Alan Turing Decoded in New Graphic Novel
English mathematician and scientist Alan Turing (1912-1954) has been featured here on the Fine Books Blog before, notably when his wartime personal journal sold last year at Bonhams for over $1 million to an anonymous bidder. The 56-page handwritten manuscript is believed to be the only such item in existence, and reveals Turing's thought processes as he wrestled with complex equations.
Following on the heels of that sale comes a new biography in graphic-novel format. Bestselling author Jim Ottaviani and Eisner award winning illustrator Leland Purvis present a full, historically accurate portrait of the man who helped crack the German Enigma and pioneered groundbreaking work in the field of computer science, only to see much of that laid aside when he was indicted in 1952 on charges of gross indecency. (At the time of his indictment the public had no idea of Turing's achievements during the war, and his contributions weren't declassified until the 1970s.)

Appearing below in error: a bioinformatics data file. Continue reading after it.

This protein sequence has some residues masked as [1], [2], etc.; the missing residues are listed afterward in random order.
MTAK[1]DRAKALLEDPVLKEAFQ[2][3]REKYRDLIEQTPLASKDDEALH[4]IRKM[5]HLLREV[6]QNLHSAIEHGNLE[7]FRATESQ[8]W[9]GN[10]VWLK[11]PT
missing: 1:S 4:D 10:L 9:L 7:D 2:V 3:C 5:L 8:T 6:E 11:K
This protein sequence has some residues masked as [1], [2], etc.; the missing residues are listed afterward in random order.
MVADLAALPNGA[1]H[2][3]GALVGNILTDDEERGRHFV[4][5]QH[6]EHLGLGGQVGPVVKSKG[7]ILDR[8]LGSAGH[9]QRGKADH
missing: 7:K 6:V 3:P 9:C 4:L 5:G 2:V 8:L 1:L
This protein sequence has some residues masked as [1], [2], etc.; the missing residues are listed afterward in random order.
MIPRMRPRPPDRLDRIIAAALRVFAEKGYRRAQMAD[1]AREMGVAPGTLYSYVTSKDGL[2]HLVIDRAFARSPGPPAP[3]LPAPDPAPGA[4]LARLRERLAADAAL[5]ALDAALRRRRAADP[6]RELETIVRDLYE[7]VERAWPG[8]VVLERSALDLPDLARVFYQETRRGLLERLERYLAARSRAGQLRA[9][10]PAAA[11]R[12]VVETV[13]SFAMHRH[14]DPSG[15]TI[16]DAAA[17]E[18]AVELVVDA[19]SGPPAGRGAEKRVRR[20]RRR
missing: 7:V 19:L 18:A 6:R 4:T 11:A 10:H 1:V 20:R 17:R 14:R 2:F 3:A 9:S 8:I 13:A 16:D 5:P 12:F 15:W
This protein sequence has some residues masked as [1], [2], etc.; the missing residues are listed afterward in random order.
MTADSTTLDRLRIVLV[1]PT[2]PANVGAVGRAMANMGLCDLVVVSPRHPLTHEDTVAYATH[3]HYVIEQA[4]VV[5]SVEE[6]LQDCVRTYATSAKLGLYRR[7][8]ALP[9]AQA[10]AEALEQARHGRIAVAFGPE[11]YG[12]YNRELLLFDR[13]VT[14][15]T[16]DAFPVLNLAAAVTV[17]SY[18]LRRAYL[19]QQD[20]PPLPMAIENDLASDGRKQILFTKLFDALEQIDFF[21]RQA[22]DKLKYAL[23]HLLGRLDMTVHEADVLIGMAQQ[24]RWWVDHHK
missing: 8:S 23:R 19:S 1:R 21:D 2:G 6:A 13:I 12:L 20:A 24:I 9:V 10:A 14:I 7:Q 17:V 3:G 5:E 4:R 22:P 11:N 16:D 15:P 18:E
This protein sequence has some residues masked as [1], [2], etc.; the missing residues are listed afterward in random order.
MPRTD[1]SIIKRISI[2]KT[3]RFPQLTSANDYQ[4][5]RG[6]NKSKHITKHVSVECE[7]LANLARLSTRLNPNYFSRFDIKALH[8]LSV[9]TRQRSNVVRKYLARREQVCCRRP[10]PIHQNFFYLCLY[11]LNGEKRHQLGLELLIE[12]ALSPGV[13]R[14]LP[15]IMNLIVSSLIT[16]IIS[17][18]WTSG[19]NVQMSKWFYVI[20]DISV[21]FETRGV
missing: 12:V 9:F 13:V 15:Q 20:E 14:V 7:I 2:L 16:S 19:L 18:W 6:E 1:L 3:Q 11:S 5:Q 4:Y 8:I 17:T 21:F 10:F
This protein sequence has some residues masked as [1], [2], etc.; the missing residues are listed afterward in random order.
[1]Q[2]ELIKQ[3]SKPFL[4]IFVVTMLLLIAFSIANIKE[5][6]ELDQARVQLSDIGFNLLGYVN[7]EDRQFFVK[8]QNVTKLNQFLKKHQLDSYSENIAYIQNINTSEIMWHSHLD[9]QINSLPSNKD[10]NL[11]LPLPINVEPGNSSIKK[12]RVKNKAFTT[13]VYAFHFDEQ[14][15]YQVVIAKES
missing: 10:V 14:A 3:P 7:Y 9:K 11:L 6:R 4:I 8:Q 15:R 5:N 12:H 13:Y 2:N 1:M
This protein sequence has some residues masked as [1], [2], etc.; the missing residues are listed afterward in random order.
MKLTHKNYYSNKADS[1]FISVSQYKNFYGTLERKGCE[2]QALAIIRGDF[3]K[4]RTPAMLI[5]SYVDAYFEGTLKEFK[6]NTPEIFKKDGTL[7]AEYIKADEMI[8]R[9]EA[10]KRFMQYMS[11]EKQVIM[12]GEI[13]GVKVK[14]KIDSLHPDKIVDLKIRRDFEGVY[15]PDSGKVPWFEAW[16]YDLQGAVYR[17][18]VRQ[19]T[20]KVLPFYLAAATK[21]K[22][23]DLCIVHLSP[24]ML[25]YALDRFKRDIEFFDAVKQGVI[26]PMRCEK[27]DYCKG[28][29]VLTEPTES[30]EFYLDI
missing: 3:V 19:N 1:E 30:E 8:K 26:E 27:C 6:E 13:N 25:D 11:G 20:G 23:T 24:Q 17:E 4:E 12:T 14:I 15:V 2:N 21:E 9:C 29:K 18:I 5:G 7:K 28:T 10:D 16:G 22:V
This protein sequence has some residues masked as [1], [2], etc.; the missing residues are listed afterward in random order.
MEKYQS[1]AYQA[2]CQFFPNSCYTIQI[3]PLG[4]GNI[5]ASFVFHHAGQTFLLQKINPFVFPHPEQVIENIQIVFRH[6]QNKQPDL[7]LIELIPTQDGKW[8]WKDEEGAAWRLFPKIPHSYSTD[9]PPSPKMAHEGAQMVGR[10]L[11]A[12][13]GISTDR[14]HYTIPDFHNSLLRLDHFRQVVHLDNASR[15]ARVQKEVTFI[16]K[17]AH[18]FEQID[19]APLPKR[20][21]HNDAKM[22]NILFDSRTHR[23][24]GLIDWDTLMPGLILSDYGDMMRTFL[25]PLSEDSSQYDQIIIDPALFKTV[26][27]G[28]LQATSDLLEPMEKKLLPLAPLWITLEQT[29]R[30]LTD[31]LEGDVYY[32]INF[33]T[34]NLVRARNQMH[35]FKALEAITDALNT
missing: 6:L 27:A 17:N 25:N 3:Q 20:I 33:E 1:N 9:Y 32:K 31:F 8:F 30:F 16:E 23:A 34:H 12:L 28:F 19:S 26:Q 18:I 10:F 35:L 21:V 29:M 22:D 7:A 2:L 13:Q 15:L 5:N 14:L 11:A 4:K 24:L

Narrated by characters appearing to give court testimony--referring, no doubt, to Turing's trial--the book weaves together a thorough examination of Turing's life, covering his early, awkward school days, his brilliant work at Bletchley Park, and the final humiliating years when Turing underwent estrogen therapy as part of a court-ordered punishment. Purvis' illustrations belie the complexity of the story at hand, but fascinating details abound. Scenes of Turing spitting out complex mathematical computations cover the pages like numeric snowflakes, impressive and dizzying at the same time. Decoded is an accessible and engaging biography of an underappreciated man of secrets whose legacy is finally coming into full focus.
Visit http://literarykids.tumblr.com/tagged/Alan-Turing-Decoded to see the amazing book art!